Effects of Livestock Diseases on Dairy Production and Incomes in District Faisalabad, Punjab, Pakistan

PSSP Working Paper number 023 “Effects of Livestock Diseases on Dairy Production and Incomes in District Faisalabad, Punjab, Pakistan” estimates the prevalence of key livestock diseases in district Faisalabad and evaluates the effects they have on livestock productivity and farm incomes. All five tehsils of district Faisalabad are included in the study. Three categories of farmers were formed on the basis of the adult animal units (buffaloes and cows): small (1-3 animals), medium (4-6 animals), and large farmers (greater than 6 animals). Particular focus of the study is on the negative consequences on milk production and farm incomes due to mastitis, Parturient Hemoglobinuria, Foot and Mouth Disease (FMD), and tick infestations. The morbidity/incidence rate, mortality rate, and case fatality rate of each disease is determined. The economic losses associated with these diseases are estimated, and the economic returns on controlling these diseases are calculated in the form of benefit-cost ratios. These results are put in overall farm income perspective by reporting the share of livestock income in total farm income and policy recommendations are given.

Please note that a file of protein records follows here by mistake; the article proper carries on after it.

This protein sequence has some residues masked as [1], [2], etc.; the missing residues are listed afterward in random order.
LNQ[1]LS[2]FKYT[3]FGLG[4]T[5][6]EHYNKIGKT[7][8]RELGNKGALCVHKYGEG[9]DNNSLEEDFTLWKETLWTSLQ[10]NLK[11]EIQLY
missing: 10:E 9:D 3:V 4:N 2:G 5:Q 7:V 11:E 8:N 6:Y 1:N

Results show a large share of the milk production in the livestock sector comes from large farmers despite the presence of large numbers of small farms. The analysis of diseases shows that the morbidity rate of tick infestation and FMD is high both in buffaloes and cows, and significant economic losses are being caused by these diseases due to reduced milk production, weight loss, and abortion. The economic losses caused are proportional to the scale of farming; i.e. the greater the farm size, the higher are the losses. However, on a per animal basis the losses are generally higher for small and medium farms than for large farms. The share of livestock income in total farm income is around 50 percent which makes this sector vital to the survival of the farming community, especially the small farmers. However, the gross margins from dairy for small and medium farmers are only around 5 percent of the total gross farm margins (with the other 95 percent coming from crops), while the gross margins from dairy for large farmers are around 40 percent of their total. The return on controlling these livestock diseases is sufficient to motivate the farmers to move in this direction, and the vast room for improving margins acts as a strong motivating force as well. Yet, when it comes to the treatment of livestock diseases, many farmers rely on traditional methods rather than seeking proper veterinary advice for their animals, which is detrimental to their incomes and the development of the national dairy business.